Hello, all music makers!
Many of those who have been yours truly probably know well I’m really into using Ableton Live.
Also, what I know about many music makers out there based on asking them what’s challenging to them about making music is that many of them often say that finishing a song is one of the hardest parts when it comes to making music – or, coming up with enough ideas so that the song would be easy to finish. Seems many are struggling with 16-bar loops (or loops of any length that are not forming into songs).
I wanted to share with you what’s been helping me tremendously in terms of actually being able to write songs instead of those frustrating loops. Also, seems many are good at writing those loops, so my technique is also built around being able to create a loop.
This tip mostly relates to using Ableton Live due its session view.
What was a gamechanger for me about Ableton Live is its session view with its non-linear approach. Trust me, in the past I was often in a situation where I have created an intro pad and hihats, and I’m looking at the linear timeline, thinking, “Oh god, I still have so long to go before this is a song”, and that right there is intimidating and it feels like you have to run 20 kilometers to get anywhere. I’d add 16 bars of intro beats and watch the linear timeline again, feeling I didn’t make that much progress, trying to think what I’d add next to make it longer. This is slow.
What’s helped me is what’s so great about Ableton Live (it’s also one of its biggest strengths and differences compared to other DAWs): its Session View. It’s basically a sketchpad where you can drag things real quick from the browser or Finder/Explorer, loop them, create sections, layer ideas etc. without having to look at a linear timeline.
That part is definitely fun, and making music should be fun, right?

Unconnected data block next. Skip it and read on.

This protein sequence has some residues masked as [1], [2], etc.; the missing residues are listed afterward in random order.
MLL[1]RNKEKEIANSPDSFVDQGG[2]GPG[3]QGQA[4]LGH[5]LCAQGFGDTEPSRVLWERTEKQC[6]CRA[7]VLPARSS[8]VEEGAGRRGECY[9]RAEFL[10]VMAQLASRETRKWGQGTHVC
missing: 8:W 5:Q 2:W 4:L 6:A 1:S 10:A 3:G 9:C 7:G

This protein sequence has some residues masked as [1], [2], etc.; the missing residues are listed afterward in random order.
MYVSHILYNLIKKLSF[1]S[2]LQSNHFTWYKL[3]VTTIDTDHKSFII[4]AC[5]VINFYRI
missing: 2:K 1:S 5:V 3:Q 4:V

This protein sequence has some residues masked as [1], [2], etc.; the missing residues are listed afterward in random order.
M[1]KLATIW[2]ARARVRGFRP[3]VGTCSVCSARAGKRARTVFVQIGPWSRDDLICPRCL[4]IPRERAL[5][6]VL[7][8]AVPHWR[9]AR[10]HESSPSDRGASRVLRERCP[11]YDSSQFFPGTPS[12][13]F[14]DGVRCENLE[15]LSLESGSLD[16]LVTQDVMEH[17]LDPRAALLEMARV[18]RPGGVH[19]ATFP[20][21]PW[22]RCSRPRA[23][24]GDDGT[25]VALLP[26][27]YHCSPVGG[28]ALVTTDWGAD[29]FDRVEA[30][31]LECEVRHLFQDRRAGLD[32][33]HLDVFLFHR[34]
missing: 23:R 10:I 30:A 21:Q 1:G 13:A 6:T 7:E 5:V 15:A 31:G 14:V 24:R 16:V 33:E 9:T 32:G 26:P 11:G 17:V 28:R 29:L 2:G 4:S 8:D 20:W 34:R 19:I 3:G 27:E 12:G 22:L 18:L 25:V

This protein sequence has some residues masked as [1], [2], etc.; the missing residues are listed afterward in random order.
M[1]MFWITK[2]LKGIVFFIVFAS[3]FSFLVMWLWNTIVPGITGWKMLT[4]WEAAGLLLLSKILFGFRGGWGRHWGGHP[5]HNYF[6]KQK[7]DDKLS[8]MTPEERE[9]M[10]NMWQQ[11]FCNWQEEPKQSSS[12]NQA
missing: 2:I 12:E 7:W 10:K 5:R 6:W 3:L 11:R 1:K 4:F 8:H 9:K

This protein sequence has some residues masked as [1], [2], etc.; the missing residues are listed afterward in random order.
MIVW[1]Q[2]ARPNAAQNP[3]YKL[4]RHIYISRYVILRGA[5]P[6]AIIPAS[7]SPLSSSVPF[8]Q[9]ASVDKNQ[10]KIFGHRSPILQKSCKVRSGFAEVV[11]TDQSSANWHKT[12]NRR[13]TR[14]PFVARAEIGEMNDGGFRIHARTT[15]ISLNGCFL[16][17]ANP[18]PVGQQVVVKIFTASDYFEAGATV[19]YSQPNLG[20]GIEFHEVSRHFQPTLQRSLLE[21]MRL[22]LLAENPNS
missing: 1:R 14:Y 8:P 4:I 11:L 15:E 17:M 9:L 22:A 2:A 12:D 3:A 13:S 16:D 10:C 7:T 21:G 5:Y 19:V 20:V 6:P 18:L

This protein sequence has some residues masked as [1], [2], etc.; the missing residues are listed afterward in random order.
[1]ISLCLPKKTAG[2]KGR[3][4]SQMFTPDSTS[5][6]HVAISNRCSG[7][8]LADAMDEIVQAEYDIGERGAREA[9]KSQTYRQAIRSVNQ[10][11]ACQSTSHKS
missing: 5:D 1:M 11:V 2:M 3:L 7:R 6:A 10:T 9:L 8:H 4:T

So, what I do these days I often create one really busy section (a “scene” in Ableton Live) in Session View (see the pic; it’s from creating a song of mine, “Polar Chord“), which contains an absolute ton of stuff playing simultaneously, up to a point where there’s so much it sounds ridiculous, and you could not play that much at the same time without it sounding too busy. That IS fun: finding things that go well with the theme and the mood of the song – creating synthlines, little filler sounds, fills, etc. So, we all can probably agree that that is enjoyable. I keep piling things till I think I have enough. I don’t think of the song length at that point.
So, at that point, I know I have enough ingredients for a song, so I won’t end up in the “Uhh, I don’t know what to do next” situation. Basically, at that point I’m still not looking at linear time at all, because in Session View it doesn’t exist….so it’s all fun till that point as I’m not “working hard” or anything, its just fun creating that one superloop megascene.
So all I have to do then is to spread all those things around (either to other scenes to form sections for the song or to arrangement) to create a full song. E.g., I grab the busy drums clip from the megascene, make a less busy variation of it for an intro section, then build it towards the busy one. I do this for all clips in my megascene (not all of them necessarily need thinning, though).
You could compare this to gathering all ingredients you need for a cake before starting to bake a cake – as how can you bake a cake if you don’t have all it needs? Or, think of this as putting a big pile or butter in one spot on a piece of bread, then just spreading it all evenly.
This was a big selling point for me about Live: I realized Session View is way more fun for me than trying to work with a traditional sequencer where this sort of song-planning is not nearly as easy and convenient.
Does this make sense to you? Is this how you use Live? What methods do you have to overcome the 16-bar-loop problem? I’d love to hear your thoughts on the matter.